Mint is a vigorously growing, frost-tolerant plant that grows even in the poorest conditions with minimum nutrients and moisture. If you don’t trim mint plants regularly, it tends to take over your entire garden bed, and you won’t be able to plant anything else nearby. Plus, at a certain stage of growth, when it starts flowering or produced seed, it loses its taste and fragrance.
How to Trim Mint Plant?
It is necessary to figure out the right time and best way to trim the plant. Otherwise, it might don’t grow back. Today, I will share how and when I trim both potted and ground mint to get the maximum yield and maintain its health throughout the year.
What Is The Best Time to Trim a Mint Plant?
In winters, mint stops growing, and sometimes its leaves become almost dead and unresponsive. This is an ideal time for insects and pest diseases to invade the plants. Therefore it is critical to trim down the mint plant to the garden level just before winter. The roots and grown stems can tolerate extreme winters, and they will grow back to their full potential in the spring.
Additionally, I regularly look for unruly and overgrown parts of mint underneath the bushes and trim them from time to time. For a large yield of mint, the best time to harvest the mint is just before it blooms. Regularly look for the buds in the mint plant. This is a sign telling the mint plant is about to bloom. It is the best time to prune and trim the plant.
You can trim or prune the mint plant using a sharp knife or scissors. If you are trimming mint for daily use in the kitchen, look for the stem that has grown 3 to 4 inches tall. Then cut carefully, leaving the stem at least 2 inches above the ground with at least 2 leaves on it. It will help mint grow back quickly.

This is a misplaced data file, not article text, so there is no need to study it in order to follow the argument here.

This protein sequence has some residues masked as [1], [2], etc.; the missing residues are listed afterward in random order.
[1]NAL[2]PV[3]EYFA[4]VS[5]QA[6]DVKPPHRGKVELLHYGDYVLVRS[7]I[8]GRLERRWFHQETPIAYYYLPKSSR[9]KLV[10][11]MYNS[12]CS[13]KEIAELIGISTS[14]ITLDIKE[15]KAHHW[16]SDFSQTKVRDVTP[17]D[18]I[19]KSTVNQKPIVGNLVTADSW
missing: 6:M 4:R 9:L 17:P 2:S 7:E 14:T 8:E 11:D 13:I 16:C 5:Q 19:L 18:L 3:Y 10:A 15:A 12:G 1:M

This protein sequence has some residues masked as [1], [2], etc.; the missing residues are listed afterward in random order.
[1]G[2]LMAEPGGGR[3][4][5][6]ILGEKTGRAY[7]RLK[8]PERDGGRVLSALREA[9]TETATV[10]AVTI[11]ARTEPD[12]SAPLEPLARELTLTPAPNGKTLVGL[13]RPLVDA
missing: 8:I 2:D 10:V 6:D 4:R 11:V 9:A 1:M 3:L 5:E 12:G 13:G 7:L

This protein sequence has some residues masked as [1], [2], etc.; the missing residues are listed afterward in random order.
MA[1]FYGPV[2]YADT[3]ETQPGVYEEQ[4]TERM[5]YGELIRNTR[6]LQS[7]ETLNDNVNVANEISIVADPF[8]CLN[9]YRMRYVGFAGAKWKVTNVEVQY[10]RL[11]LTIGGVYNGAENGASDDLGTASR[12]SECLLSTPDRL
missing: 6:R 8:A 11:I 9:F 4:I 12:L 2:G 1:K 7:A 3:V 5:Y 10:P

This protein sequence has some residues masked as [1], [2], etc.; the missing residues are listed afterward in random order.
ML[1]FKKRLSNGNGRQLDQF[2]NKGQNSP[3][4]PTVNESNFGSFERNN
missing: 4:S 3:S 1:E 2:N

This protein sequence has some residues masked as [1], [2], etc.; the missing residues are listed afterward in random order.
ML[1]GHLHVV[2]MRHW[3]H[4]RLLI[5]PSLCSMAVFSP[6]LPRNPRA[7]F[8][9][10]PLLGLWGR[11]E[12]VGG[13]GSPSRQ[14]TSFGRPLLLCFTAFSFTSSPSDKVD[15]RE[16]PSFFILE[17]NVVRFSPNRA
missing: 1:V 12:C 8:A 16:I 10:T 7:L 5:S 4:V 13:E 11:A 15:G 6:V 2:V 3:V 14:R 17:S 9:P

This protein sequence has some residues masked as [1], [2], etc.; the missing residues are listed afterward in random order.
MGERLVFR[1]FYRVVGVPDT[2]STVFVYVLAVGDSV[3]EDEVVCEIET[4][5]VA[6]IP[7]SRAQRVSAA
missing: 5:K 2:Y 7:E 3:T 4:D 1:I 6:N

If the mint plant is growing vigorously and it has taken over your garden bed, you need to cut the entire plant by leaving a stem only one inch above the ground. In cases of potted mint, you need to prune the overgrown stem to about one inch above ground from time to time. If you have a large potted mint plant, you can cut back the entire plant to half of its length to maintain the health and shape of the plant.
- Always trim or prune the mint plant in the morning. It will prevent the freshly cut parts from the direct sun.
- Always trim the plant before it forms seed because it will result in self-sown wild growth and take over the entire garden bed.
- To get healthy and dense growth of mint plant, water the plant immediately after trimming.
- When trimming the overgrown leggy stem, do not cut or damage the new growth coming out.
Cut back the overgrown and leggy plants to just one inch above the ground. It will help the mint get a fresh and flush growth in the growing season.
Mint grows vigorously and covers the entire garden bed if it gets moistures, organic fertilizer, and partial shade, and sunlight. Therefore you can harvest the mint 4 to five times during the growing season. However, the best time to harvest the mint plant is just before it blooms. It is the time when mint maximizes fragrance and flavor oils.
You can harvest the mint leaves after flowering, but they will not be as flavorful and fragrant as before blooming. After flowering, you need to cut back the mint stem to about one inch above the ground. It will help mint grow back with its full potential in the growing season.
I hope my experience will help you get the highest yield with the best flavor and maximum fragrance. Also, I would recommend planting the mint in a pot because it is easier to maintain and control the wild growth of the plant.